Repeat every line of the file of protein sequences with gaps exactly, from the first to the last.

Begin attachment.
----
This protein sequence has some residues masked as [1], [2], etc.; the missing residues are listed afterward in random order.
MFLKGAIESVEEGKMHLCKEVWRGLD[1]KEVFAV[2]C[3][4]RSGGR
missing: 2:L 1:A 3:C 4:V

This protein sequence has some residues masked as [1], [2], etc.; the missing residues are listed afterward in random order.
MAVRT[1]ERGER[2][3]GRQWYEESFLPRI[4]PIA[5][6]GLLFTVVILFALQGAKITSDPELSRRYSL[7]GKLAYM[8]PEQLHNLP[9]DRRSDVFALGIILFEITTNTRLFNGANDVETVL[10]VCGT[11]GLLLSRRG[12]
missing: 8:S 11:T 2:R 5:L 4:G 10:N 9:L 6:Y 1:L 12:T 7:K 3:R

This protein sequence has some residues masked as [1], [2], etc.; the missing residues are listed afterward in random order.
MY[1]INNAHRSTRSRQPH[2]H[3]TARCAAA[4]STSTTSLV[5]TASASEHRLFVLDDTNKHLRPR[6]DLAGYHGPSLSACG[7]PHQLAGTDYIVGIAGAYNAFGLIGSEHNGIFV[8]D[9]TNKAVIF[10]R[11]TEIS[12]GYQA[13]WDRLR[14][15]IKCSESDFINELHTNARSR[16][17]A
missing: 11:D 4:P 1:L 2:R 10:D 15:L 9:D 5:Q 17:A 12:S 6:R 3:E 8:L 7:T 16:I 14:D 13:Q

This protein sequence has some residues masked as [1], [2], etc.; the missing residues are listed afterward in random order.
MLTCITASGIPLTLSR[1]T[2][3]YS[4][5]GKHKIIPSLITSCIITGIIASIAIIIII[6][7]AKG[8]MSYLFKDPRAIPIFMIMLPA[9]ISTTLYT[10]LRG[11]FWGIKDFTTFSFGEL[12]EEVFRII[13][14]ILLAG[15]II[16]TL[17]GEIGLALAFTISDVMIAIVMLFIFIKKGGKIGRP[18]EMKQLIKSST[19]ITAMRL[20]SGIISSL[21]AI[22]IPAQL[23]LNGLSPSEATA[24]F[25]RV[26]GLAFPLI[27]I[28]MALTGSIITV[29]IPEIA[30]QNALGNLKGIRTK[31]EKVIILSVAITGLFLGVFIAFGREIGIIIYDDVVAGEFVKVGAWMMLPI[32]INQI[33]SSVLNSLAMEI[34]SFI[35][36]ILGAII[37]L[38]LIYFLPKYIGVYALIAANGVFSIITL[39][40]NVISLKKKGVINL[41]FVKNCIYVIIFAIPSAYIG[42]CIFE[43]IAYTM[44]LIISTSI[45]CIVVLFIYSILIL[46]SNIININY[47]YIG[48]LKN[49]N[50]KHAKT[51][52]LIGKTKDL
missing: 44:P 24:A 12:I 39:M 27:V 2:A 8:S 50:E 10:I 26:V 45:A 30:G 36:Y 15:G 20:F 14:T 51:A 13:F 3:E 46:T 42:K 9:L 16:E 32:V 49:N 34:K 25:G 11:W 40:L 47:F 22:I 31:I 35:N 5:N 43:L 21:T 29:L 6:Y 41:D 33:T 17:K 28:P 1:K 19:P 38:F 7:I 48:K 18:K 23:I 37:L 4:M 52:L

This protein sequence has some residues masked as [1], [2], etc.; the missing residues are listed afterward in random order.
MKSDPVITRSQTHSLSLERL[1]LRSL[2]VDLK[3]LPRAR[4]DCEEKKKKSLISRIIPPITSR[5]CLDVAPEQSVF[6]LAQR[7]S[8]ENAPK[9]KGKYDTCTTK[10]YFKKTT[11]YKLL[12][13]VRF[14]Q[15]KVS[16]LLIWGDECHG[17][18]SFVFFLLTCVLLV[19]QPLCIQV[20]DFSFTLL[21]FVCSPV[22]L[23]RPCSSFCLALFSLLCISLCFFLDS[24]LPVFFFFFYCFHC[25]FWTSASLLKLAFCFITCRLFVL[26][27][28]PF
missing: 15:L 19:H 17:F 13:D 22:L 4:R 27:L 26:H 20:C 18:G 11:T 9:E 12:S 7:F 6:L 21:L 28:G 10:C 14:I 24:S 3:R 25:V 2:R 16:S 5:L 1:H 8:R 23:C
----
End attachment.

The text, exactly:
This protein sequence has some residues masked as [1], [2], etc.; the missing residues are listed afterward in random order.
MFLKGAIESVEEGKMHLCKEVWRGLD[1]KEVFAV[2]C[3][4]RSGGR
missing: 2:L 1:A 3:C 4:V

This protein sequence has some residues masked as [1], [2], etc.; the missing residues are listed afterward in random order.
MAVRT[1]ERGER[2][3]GRQWYEESFLPRI[4]PIA[5][6]GLLFTVVILFALQGAKITSDPELSRRYSL[7]GKLAYM[8]PEQLHNLP[9]DRRSDVFALGIILFEITTNTRLFNGANDVETVL[10]VCGT[11]GLLLSRRG[12]
missing: 8:S 11:T 2:R 5:L 4:G 10:N 9:L 6:Y 1:L 12:T 7:K 3:R

This protein sequence has some residues masked as [1], [2], etc.; the missing residues are listed afterward in random order.
MY[1]INNAHRSTRSRQPH[2]H[3]TARCAAA[4]STSTTSLV[5]TASASEHRLFVLDDTNKHLRPR[6]DLAGYHGPSLSACG[7]PHQLAGTDYIVGIAGAYNAFGLIGSEHNGIFV[8]D[9]TNKAVIF[10]R[11]TEIS[12]GYQA[13]WDRLR[14][15]IKCSESDFINELHTNARSR[16][17]A
missing: 11:D 4:P 1:L 2:R 10:D 15:L 9:D 5:Q 17:A 12:S 6:R 3:E 8:L 7:T 16:I 14:D 13:Q

This protein sequence has some residues masked as [1], [2], etc.; the missing residues are listed afterward in random order.
MLTCITASGIPLTLSR[1]T[2][3]YS[4][5]GKHKIIPSLITSCIITGIIASIAIIIII[6][7]AKG[8]MSYLFKDPRAIPIFMIMLPA[9]ISTTLYT[10]LRG[11]FWGIKDFTTFSFGEL[12]EEVFRII[13][14]ILLAG[15]II[16]TL[17]GEIGLALAFTISDVMIAIVMLFIFIKKGGKIGRP[18]EMKQLIKSST[19]ITAMRL[20]SGIISSL[21]AI[22]IPAQL[23]LNGLSPSEATA[24]F[25]RV[26]GLAFPLI[27]I[28]MALTGSIITV[29]IPEIA[30]QNALGNLKGIRTK[31]EKVIILSVAITGLFLGVFIAFGREIGIIIYDDVVAGEFVKVGAWMMLPI[32]INQI[33]SSVLNSLAMEI[34]SFI[35][36]ILGAII[37]L[38]LIYFLPKYIGVYALIAANGVFSIITL[39][40]NVISLKKKGVINL[41]FVKNCIYVIIFAIPSAYIG[42]CIFE[43]IAYTM[44]LIISTSI[45]CIVVLFIYSILIL[46]SNIININY[47]YIG[48]LKN[49]N[50]KHAKT[51][52]LIGKTKDL
missing: 44:P 24:A 12:I 39:M 27:V 2:A 8:S 50:E 10:I 26:V 45:A 30:G 36:Y 15:G 20:F 14:T 51:A 13:F 3:E 46:T 42:K 9:L 16:E 32:V 49:N 34:K 25:G 11:W 40:L 47:F 22:I 31:I 35:N 5:N 43:L 21:T 29:L 6:Y 41:D 33:T 17:K 28:P 1:K 19:P 38:F 7:I 48:K 18:K 23:I 37:L 4:M 52:L

This protein sequence has some residues masked as [1], [2], etc.; the missing residues are listed afterward in random order.
MKSDPVITRSQTHSLSLERL[1]LRSL[2]VDLK[3]LPRAR[4]DCEEKKKKSLISRIIPPITSR[5]CLDVAPEQSVF[6]LAQR[7]S[8]ENAPK[9]KGKYDTCTTK[10]YFKKTT[11]YKLL[12][13]VRF[14]Q[15]KVS[16]LLIWGDECHG[17][18]SFVFFLLTCVLLV[19]QPLCIQV[20]DFSFTLL[21]FVCSPV[22]L[23]RPCSSFCLALFSLLCISLCFFLDS[24]LPVFFFFFYCFHC[25]FWTSASLLKLAFCFITCRLFVL[26][27][28]PF
missing: 15:L 19:H 17:F 13:D 22:L 4:R 27:L 26:H 20:C 18:G 11:T 9:E 12:S 7:F 6:L 21:L 28:G 10:C 14:I 24:S 3:R 25:V 2:R 16:S 5:L 1:H 8:R 23:C